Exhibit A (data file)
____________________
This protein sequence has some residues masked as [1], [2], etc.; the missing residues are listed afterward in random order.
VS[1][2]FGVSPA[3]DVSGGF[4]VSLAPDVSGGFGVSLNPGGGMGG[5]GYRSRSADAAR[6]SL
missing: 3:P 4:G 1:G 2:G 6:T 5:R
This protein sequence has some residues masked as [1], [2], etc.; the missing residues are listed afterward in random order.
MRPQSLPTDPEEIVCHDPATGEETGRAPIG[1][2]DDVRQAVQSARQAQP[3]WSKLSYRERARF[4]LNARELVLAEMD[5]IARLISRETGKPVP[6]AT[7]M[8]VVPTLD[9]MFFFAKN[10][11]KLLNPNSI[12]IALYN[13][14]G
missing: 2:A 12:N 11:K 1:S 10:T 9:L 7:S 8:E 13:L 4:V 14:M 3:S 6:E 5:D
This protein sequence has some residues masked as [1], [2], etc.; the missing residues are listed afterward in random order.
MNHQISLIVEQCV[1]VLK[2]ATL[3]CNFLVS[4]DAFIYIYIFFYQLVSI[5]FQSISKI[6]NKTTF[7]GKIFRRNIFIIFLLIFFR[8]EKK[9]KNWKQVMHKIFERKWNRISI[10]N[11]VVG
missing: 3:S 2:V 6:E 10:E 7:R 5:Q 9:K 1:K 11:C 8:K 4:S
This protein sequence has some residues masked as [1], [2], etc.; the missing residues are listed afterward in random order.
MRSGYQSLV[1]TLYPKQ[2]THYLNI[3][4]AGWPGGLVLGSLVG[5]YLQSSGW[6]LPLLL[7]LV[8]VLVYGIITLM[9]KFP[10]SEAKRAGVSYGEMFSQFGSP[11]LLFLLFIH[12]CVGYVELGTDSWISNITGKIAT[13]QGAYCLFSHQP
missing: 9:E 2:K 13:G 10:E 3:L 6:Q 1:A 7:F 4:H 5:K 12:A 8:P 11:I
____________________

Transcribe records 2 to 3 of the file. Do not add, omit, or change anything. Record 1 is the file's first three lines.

This protein sequence has some residues masked as [1], [2], etc.; the missing residues are listed afterward in random order.
MRPQSLPTDPEEIVCHDPATGEETGRAPIG[1][2]DDVRQAVQSARQAQP[3]WSKLSYRERARF[4]LNARELVLAEMD[5]IARLISRETGKPVP[6]AT[7]M[8]VVPTLD[9]MFFFAKN[10][11]KLLNPNSI[12]IALYN[13][14]G
missing: 2:A 12:N 11:K 1:S 10:T 9:L 7:S 8:E 13:L 4:V 14:M 3:S 6:E 5:D
This protein sequence has some residues masked as [1], [2], etc.; the missing residues are listed afterward in random order.
MNHQISLIVEQCV[1]VLK[2]ATL[3]CNFLVS[4]DAFIYIYIFFYQLVSI[5]FQSISKI[6]NKTTF[7]GKIFRRNIFIIFLLIFFR[8]EKK[9]KNWKQVMHKIFERKWNRISI[10]N[11]VVG
missing: 3:S 2:V 6:E 10:E 7:R 5:Q 9:K 1:K 11:C 8:K 4:S